Friday, November 18, 2011

Kambli no doubt inspired by the quality of political discourse….

Fifteen years after the match took place, Vinod Kambli has decided to rake up a new controversy around it. According to him – the match was fixed. Given the way Indian debates happen these days, it was not surprising then that the story got flashed across all TV channels and all newspaper front pages.

In today’s India, it’s alright for anyone – even a lightweight ex-sportsman like Kambli to make any random accusation against someone. There is no onus to give any evidence of anything. The mere possibility of the charge being true is enough to fuel extensive debates on the subject. If the accuser is good at drama – like Kambli clearly is – the story gathers fire and spreads quickly. In this particular instance, Kambli cried on TV and Ekta Kapoor will tell you that crying on TV is the surest way to get TRPs! So last night, on prime time, all three prominent English news channels (and I am sure all Hindi channels as well) were playing the exact same story. And playing it for a very long time. I had no option but to switch off and go away to my DVDs!

Of course, there have been strong denials from everyone concerned. The captain of the squad then – Azaruddin – has been at pains to say that he’s not guilty and to ask that someone should please ask Kambli for some evidence. Most cricket experts have come out criticizing Kambli as a publicity-hungry loser. But there’s that element of doubt that has stuck in the minds of many suspecting people. Many disgruntled people no doubt believe that Kambli’s allegations are true. After all, Azhar had left Indian cricket under suspicious circumstances – accused as he was of match fixing charges. Kambli of course knows of this – and knows that his accusations against Azharwill carry weight because of Azhar’s past.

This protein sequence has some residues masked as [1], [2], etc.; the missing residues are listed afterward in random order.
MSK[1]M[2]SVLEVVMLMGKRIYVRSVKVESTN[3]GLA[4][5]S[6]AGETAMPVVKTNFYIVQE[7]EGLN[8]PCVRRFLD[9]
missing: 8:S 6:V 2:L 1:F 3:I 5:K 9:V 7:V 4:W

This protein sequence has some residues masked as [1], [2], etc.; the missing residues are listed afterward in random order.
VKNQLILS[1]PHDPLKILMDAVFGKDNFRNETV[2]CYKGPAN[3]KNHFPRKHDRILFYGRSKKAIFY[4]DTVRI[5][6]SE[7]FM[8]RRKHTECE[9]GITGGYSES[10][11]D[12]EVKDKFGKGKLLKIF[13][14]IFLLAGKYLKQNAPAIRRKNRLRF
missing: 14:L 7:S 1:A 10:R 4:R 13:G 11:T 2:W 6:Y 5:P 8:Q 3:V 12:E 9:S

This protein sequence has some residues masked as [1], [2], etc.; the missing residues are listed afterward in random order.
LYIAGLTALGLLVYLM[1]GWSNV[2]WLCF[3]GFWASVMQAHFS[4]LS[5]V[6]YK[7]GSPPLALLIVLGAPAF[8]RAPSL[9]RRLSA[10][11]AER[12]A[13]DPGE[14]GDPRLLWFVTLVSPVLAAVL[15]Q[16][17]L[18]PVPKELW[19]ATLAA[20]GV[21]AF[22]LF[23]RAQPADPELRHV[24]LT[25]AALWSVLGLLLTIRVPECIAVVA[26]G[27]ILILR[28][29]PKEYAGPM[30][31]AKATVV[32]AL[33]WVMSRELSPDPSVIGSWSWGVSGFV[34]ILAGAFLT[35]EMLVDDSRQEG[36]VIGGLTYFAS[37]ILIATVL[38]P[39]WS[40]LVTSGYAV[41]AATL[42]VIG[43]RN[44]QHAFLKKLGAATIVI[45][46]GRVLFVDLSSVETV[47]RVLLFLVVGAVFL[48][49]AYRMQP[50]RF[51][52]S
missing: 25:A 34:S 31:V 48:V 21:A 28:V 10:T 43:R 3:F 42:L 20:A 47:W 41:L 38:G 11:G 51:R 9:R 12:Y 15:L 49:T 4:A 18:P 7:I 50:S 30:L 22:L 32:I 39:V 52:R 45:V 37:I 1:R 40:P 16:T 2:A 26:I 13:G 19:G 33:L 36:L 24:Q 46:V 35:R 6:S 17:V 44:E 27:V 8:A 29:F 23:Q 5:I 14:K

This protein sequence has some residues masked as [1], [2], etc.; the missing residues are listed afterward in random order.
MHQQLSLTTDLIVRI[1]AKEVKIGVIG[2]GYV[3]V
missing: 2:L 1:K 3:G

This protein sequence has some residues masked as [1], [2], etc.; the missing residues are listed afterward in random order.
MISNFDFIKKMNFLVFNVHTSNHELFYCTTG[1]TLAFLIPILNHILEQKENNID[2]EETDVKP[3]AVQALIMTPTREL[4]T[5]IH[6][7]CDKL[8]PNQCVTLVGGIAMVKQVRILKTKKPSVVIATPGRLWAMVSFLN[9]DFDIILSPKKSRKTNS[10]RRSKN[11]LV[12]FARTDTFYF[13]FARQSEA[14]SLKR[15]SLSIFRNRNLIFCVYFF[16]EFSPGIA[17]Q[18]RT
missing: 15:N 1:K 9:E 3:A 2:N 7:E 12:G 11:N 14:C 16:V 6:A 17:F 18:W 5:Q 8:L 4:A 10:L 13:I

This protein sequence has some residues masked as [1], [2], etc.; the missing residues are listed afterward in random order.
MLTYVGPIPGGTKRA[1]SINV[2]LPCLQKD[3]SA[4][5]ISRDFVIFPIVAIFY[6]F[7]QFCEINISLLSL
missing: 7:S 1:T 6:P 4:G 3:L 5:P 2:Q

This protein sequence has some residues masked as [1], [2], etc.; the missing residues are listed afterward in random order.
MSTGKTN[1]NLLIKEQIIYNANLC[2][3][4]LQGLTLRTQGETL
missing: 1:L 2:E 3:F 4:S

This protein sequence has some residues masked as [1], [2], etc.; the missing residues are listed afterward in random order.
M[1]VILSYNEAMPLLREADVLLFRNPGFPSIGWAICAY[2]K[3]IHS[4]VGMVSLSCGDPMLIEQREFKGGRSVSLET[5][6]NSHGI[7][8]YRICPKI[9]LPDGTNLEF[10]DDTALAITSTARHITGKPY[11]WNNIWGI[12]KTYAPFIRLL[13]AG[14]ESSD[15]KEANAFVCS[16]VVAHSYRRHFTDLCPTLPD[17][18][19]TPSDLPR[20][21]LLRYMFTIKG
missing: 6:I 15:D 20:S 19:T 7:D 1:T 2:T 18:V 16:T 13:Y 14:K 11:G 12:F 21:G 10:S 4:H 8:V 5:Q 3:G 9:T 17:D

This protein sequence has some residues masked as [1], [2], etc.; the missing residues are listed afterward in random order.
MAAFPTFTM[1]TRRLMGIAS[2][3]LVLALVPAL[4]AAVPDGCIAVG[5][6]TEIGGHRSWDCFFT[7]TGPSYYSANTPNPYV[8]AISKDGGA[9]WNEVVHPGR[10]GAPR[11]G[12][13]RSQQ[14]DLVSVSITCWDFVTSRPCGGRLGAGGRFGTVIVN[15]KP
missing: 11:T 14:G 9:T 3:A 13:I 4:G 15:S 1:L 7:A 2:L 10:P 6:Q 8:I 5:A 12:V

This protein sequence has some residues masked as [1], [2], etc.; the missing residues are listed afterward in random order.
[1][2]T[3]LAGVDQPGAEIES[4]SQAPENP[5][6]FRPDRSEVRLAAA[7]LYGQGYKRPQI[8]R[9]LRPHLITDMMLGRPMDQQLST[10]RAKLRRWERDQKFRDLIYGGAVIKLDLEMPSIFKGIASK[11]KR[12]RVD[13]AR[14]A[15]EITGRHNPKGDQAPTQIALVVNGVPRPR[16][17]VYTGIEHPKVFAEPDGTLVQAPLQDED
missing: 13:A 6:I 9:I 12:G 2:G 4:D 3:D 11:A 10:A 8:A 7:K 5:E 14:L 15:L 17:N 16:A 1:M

In all of this, the only “evidence” is the question: “Why did India bat second”? Now this question has no meaning. Captains often choose to bat second (bowl first) if they feel the pitch would favor the bowling side first. There is not enough to suspect that Azhar intentionally made the wrong decision so as to make money on the side. Many of his team players have said that the decision was a team decision; not just the captain’s.

This is akin to what we see in the cash-for-votes scam that’s also hogging prime time these days. Sudheendra Kulkarni has been released on bail – and the court has gone so far as to say that there doesn’t appear to be any evidence against him. That’s very good. That’s the way this country should work. All of us should wait for the courts to pronounce their verdicts. Once the court gives its final verdict, there will be no doubt in anyone’s mind that Sudheendra Kulkarni was not the perpetrator of this crime. He was indeed only a whistleblower. An overactive whistleblower, but a whistleblower nonetheless. But what about the charge that he has made? That the one who gained from the crime must have committed it. So since Amar Singh had nothing to gain – and the Congress had everything to gain – the Congress must have paid the money. This is the kind of logic that Kambli must no doubt have been inspired by. Make an accusation – make it slightly (only slightly) logical – and the country will lap it up. In Kambli’s case, Azhar’s chequered background helped him make his allegation slightly believable. In Sudheendra Kulkarni’s case, the Congress’s recent troubles helped him. But like some others have said: Even the BJP stood to gain politically if the Congress was shown to be engaged in buying votes. So maybe, they decided to “set up” the Congress? Maybe it was entrapment after all? In fact, “Tehelka” has gone on record to show that it was the BJP that was soliciting “buyers” for their MPs rather than the Congress soliciting “sellers”. In the Kambli case also, there is a point of view that the Sri Lankans at that time were very good chasers of runs; and that must have been a factor in making them bat first. But in the surcharged environment we live in these days, the evidence comes only last – and by the time it is perused, the matter has already been settled in the people’s court!